Home / Post
COVID-19 vaccines

Colin Powell’s death doesn’t raise new concerns about vaccine effectiveness

A Fox News anchor falsely claimed in a tweet that Colin Powell’s death “raises new concerns about how effective vaccines are long-term.” But that’s not true. Let’s take a look at the facts.

A tweet from John Roberts (@johnrobertsFox) that says, “The fact that Colin Powell died from a breakthrough COVID infection raises new concerns about how effective vaccines are long-term.” The News Literacy Project has added a label that says “FALSE.”
Colin Powell’s death from a breakthrough case of COVID-19 does not raise new concerns about the effectiveness of vaccines.
Fox News anchor John Roberts made this claim in an Oct. 18 tweet he later deleted.
Roberts posted a second series of tweets explaining the deletion, but later deleted those as well.
Fully vaccinated people make up “far less than 1% of COVID deaths” but those with underlying medical conditions and those who are immunocompromised have an increased risk of developing severe and fatal breakthrough cases of COVID-19.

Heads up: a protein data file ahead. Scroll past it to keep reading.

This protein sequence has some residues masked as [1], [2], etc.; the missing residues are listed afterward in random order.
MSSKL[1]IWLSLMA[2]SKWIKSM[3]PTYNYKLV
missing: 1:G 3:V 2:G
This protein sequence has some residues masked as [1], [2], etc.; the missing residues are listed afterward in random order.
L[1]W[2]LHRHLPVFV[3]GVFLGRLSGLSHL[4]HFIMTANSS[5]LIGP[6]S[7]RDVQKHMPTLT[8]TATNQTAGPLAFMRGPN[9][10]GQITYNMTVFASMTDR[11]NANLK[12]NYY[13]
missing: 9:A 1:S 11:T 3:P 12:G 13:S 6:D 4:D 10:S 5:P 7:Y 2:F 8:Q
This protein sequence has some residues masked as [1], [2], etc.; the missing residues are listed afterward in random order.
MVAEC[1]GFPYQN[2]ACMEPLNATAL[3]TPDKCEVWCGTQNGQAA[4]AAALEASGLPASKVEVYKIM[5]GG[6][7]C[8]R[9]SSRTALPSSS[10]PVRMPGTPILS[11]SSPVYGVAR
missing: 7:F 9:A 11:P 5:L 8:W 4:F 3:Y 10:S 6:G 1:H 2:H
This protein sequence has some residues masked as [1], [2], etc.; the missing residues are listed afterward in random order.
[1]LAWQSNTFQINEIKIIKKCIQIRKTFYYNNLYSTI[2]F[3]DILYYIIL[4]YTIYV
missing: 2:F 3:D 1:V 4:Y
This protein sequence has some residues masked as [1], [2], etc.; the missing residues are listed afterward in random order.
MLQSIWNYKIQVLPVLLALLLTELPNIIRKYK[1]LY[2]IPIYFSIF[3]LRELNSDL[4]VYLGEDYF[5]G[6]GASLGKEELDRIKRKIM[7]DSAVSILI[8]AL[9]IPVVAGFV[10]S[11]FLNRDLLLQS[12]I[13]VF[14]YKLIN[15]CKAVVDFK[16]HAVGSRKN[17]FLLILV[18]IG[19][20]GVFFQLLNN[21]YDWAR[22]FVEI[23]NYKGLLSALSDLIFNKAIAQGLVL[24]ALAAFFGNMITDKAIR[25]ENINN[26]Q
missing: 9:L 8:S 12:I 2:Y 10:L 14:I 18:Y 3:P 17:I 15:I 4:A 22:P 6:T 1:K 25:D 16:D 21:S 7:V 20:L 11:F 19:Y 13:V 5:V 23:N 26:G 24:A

Powell was immunocompromised and had multiple myeloma, a form of blood cancer, and Parkinson’s disease.


NewsLit takeaway

Roberts’ initial tweet was posted soon after news broke of Powell’s death, which suggests it may have been a knee-jerk reaction rather than a verified claim. In the wake of major news events, it’s best to wait until all details are available before drawing conclusions and to rely on high-quality news coverage that cites experts on the topic. Some news organizations also made missteps in their early coverage of Powell’s death by failing to mention that he was immunocompromised in their initial headlines.

NLP’s viral rumor rundown is a regular feature in The Sift, its weekly email newsletter for educators, and in Get Smart About News, its weekly email newsletter for the general public. You can subscribe to these newsletters here. Send suggestions, questions or feedback on this rumor or on the viral rumor rundown blog to thesift@newslit.org.